Carl Craig: Hot Carl
"And God says to Bill Gates, 'Bill, that's just a screensaver!' Hahahahaha!" So ends an hour-long conversation with Carl Craig–Detroit techno definer, globe-trotting DJ and, evidently, lover of Internet jokes. Craig is obviously not new to the interview game, but he's far from jaded. He's ready to talk about his new mix for Fabric, what keeps him going after 15 years of innovation...and even "sonic masturbation."
Like his complex, ever-evolving sound, Carl Craig radiates energy. He's never been short of ideas, and though he is most often tagged with the techno moniker, Craig's ideas of techno have blossomed into compositions which encompass jazz (The Detroit Experiment and Innerzone Orchestra), prototype drum & bass ("Bug in the Bassbin") and organic mixes of ambient and breakbeat ("At Les") alongside club anthems like Paperclip People's "Throw." His work is astoundingly diverse–an eclecticism that has made fans of musicians like Marcus Belgrave and Francisco Mora as well as filled dancefloors.
Craig knew from an early age what he wanted to do when he grew up. "It hit me a few years ago," he recalls over the phone from his home in Detroit, where he's just tucked his two children in for the night. "I remember I was riding in the car, sixth grade or something like that, and I said to my mother, 'You know, I really want to be a DJ like [Electrifyin'] Mojo.' And it just hit me one day like 'Wham! Fuck, I am a DJ!'
"It's crazy!" he says with bemused glee.
Craig's rise as a producer definitely was crazy. At 20 he found himself in London with one of the acknowledged fathers of techno, Derrick May, riding a wave of European adulation. May's role as Craig's mentor is well-documented, but it is a mark of the latter's own confident artistic vision that–despite being taken under the wing of such a larger than life figure, touring with him, and even reworking a canonical song like "Strings of Life"–Craig stuck to his own guns and formed his own voice. "One of the things that [Derrick] told me when I was giving him demos was that some of it was good but others were shit," Craig recalls. "So that gave me the desire to prove him wrong, but also the understanding that not everything was good."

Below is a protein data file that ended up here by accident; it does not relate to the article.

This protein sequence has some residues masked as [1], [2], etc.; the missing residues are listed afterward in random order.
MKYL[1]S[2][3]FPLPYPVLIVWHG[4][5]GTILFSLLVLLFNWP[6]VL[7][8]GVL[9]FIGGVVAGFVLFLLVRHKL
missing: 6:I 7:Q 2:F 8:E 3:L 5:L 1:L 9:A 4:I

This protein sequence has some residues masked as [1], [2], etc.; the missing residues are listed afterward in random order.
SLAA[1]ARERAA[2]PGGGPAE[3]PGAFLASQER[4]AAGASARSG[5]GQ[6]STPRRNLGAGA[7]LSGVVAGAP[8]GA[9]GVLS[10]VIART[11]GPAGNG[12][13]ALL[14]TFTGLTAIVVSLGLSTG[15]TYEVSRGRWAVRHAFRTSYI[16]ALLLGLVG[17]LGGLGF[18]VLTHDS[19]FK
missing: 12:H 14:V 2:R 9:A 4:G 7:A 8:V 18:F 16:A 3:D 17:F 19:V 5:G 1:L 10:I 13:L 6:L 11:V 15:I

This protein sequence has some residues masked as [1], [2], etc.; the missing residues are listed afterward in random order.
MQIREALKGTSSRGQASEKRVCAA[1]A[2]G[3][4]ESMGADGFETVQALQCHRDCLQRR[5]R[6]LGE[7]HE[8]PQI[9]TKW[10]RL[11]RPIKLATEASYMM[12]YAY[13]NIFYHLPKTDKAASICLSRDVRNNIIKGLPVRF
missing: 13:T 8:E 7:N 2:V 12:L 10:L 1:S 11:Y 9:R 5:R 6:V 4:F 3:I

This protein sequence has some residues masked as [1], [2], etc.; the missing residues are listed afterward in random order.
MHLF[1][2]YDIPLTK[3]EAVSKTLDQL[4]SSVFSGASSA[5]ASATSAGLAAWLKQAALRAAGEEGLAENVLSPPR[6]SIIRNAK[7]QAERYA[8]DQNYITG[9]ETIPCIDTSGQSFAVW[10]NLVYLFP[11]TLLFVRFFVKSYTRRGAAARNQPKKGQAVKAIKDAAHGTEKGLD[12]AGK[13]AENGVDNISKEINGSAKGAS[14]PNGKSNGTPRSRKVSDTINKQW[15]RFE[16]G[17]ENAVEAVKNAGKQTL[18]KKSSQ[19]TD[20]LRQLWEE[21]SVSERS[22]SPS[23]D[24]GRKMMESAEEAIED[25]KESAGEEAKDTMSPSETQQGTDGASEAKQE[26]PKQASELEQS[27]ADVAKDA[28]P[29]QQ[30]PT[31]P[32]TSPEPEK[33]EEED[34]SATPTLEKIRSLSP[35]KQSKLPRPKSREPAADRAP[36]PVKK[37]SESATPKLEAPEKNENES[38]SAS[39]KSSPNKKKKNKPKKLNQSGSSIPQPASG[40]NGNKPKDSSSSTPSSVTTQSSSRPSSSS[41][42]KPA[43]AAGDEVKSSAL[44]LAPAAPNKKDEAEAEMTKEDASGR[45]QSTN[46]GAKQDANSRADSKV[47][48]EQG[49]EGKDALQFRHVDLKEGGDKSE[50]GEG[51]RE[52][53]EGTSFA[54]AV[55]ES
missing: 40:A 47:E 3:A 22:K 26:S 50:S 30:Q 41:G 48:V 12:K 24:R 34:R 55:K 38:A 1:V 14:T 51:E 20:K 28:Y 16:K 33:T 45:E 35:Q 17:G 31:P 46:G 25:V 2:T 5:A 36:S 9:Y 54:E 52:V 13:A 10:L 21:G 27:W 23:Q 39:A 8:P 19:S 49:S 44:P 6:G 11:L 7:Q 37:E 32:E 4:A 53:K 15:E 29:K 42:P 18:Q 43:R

There is a restlessness to Craig's work–a refusal to be pigeonholed no matter how loud the praise, but also a constant searching. The man himself is quiet at times, slow to answer and careful to choose his words, but then he'll fly off on a tangent, berating "those damn Red states" or teasing me good-naturedly about San Francisco and "back door entries." Visit the website of Planet-E, the label he founded in 1995–which has released seminal Craig works like More Songs About Food and Revolutionary Art, as well as introduced artists like Recloose–and you're greeted by a grainy, maniacal close-up video of Craig's grinning mug, telling you that "If you want a bit of the old in-out, stay away from sites that Pete Townsend has visited."
"It's always been a major part of my life, cracking jokes and sex and all that stuff," admits Craig. "I think with my family, I was more the crazy cousin or the funny little brother that was always trying to tell jokes to my sister's friends or my brother's girlfriends in order to get the attention that way. I think that a lot of it came into the music because I was doing that more than anything else. I was sitting there, whether it was acting the fool or trying to entertain myself, whatever the situation, sonic masturbation... it just all [got wrapped up together]. Boy, do I miss those days," Craig snickers with an exaggerated (or is it?) nostalgic tone.